If the talk amongst wannabee Tory leaders is of aspiration, there has also been the odd reference to the need for sacrifices and radical change.  Dreams of brave new worlds may swell Tory hearts but the appeal of the Tory Party to its working class support was, and is, shaped by devious propaganda.  It has managed to encourage both selfishness and fatalism.   Around the world five million people die each year because of excess temperatures.  In the future the number will rise and, like the temperature, the increase will be dramatic.  40℃ temperatures are expected to arrive in Britain next week.  Whether the Tory Party decides to address climate change or just continues to divert more money to the rich it will regret pandering to bullheadedness.  The words flexibility and radical change will soon haunt those in government.   

Pfeffel promoting groper Chapman Pincher has been described as the final transgression that created the rebellion.  The notion that there was a moral reaction amongst MPs to the lax standards of Pfeffel is comic.   The brouha in the Tory Party reached a peak after the two recent by-elections.  The results were spectacular and for the Tories dreadful.  Yet when the votes of the two elections are aggregated Labour had fewer votes than the Tories.   The disaster in those elections was caused by tactical voting.   And if the emergence of that phenomenon was the real cause of Tory unrest and rebellion then it means that Pfeffel was the first Tory prime minister to be sacrificed because of a serious commitment to tactical voting by electors.  Oh dear, for once in his life poor Pfeffel is the victim of a changing world.       

Nonsense might be coming from the alternative leadership campaigns but there is still enough noise from the hopefuls to wreck whatever plans Pfeffel had for exploiting the deferred date of his departure.   The British government is yet again in suspense mode.   The media is concentrating on the leadership candidates and forgetting about Pfeffel.   If the blonde warrior is to emulate his idol then the comeback will have to happen in old age for Pfeffel, as it did for Churchill.  Right now Pfeffel is backtracking on previous plans and looking at how he can redefine his legacy.   He has already claimed that he will be able to hold his head high when he leaves the government.   The day after this proclamation the United Kingdom recorded Covid victim number 200,000.   

Under not so quick thinking Starmer the Labour party has become not just right wing but ponderous. The Labour no confidence vote in the government of Johnson was delayed until the leadership contest made it inconsequential.  The delay also gave the  government time to come up with arguments as to why a non-confidence vote that quoted the prime minister by name was not permissible. There is no rule in the British constitution that prohibits name-dropping no confidence votes.  If the British Constitution had rules we would not have had to endure Pfeffel for three years.   There is even a precedent that allows for name specific no confidence motions.  Hanging on Pfeffel is still telling lies.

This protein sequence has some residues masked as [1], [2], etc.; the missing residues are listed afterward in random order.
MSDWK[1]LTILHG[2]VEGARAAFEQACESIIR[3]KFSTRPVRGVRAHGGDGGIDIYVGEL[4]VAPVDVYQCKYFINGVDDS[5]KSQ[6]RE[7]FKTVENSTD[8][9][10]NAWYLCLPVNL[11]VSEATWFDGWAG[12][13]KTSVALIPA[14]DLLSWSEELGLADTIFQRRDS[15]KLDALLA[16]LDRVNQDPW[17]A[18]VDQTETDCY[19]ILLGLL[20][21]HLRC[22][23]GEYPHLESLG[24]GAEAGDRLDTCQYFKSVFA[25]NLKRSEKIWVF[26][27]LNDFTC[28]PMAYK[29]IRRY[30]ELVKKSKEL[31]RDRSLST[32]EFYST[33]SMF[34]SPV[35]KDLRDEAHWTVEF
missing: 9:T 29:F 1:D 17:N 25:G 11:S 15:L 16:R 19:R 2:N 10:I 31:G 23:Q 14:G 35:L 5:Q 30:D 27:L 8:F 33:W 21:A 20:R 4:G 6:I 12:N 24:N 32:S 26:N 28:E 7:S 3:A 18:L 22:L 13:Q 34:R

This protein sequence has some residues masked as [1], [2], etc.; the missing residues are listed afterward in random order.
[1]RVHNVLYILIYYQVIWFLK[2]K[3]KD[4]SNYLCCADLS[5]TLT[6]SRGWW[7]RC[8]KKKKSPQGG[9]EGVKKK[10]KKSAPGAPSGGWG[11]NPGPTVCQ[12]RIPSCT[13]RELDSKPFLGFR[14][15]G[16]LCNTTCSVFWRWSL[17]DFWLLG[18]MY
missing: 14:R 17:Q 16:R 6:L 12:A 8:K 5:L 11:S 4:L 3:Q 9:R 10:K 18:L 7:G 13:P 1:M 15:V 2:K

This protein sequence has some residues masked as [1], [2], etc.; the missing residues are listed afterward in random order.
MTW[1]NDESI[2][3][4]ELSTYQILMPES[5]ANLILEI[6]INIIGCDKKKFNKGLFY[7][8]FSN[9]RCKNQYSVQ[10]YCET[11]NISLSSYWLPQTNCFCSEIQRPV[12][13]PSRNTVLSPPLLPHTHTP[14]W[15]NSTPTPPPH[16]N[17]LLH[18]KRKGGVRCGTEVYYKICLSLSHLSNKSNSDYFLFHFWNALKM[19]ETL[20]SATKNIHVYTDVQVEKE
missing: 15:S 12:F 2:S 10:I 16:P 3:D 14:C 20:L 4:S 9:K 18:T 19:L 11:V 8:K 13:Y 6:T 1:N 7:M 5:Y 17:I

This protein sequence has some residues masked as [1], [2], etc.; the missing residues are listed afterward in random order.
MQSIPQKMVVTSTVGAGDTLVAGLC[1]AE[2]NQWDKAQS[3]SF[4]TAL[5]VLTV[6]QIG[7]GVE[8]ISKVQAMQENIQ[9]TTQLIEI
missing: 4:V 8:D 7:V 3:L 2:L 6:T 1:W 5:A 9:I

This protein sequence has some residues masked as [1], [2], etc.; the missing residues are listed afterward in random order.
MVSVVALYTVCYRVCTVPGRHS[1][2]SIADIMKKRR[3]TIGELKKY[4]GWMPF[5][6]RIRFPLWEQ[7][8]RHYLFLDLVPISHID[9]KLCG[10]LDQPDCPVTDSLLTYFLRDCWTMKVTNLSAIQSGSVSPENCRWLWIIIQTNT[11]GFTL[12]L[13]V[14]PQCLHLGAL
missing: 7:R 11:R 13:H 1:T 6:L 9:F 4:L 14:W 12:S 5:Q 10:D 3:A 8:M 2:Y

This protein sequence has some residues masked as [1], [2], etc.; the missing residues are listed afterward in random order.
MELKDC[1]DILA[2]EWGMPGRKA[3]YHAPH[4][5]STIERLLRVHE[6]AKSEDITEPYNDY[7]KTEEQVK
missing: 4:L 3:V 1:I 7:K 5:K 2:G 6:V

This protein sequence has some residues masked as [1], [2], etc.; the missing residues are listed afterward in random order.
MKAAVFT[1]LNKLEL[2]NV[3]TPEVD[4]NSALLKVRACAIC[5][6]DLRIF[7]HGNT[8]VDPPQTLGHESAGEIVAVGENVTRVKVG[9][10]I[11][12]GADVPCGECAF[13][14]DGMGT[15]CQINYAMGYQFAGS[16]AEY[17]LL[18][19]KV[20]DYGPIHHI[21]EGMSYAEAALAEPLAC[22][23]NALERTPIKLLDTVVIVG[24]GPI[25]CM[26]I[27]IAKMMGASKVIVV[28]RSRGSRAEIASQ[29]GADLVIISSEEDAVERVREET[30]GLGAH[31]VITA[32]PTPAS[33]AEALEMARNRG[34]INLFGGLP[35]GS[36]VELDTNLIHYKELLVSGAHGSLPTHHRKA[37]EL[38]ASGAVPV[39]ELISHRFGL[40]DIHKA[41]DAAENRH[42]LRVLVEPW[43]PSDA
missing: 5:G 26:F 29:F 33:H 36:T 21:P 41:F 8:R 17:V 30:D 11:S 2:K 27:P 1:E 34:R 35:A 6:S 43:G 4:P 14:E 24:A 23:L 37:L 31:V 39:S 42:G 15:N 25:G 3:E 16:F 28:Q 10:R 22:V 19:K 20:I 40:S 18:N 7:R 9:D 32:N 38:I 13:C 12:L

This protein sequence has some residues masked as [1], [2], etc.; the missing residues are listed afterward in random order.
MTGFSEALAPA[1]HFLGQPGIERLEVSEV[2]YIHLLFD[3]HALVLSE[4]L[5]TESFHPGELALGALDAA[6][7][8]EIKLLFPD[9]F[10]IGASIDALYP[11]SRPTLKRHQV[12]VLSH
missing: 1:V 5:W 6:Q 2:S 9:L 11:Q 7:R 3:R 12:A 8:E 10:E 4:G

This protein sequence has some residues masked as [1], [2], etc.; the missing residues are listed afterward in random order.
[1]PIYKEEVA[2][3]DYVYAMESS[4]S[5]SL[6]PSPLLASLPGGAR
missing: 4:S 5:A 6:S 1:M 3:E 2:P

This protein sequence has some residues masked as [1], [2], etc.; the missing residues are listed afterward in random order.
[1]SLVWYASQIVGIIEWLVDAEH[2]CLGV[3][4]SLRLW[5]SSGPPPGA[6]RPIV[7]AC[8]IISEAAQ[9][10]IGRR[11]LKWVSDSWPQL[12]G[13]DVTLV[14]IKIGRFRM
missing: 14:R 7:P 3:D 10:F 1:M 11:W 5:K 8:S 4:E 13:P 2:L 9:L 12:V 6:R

Already, though, it feels like the world is leaving him behind.  The Guardian newspaper has half filled at least two editions with the leaks about Uber.   And just when Tories were getting excited about the creative destruction of capitalism.  The Uber leaks exist as further evidence of what has been plain to see for some time.  Capitalists do not exploit the market.  They distort it and crush competitors that might have adequate business models but lack the capital supplied by hedge fund companies.  The Guardian may have succeeded in dragging out the Uber scandal to cover at least twenty pages but none of us should expect analysts, the media and politicians to stop confusing the market, competitive or not, with capitalism.  Despite the attention given to Uber by The Guardian the behaviour of the company is unexceptional when compared to other intrusions by big moneymen. Neither was the business model of Uber that different from cab companies where drivers supply their own cars and the company sets up a radio to take telephone calls which are then redirected to the drivers.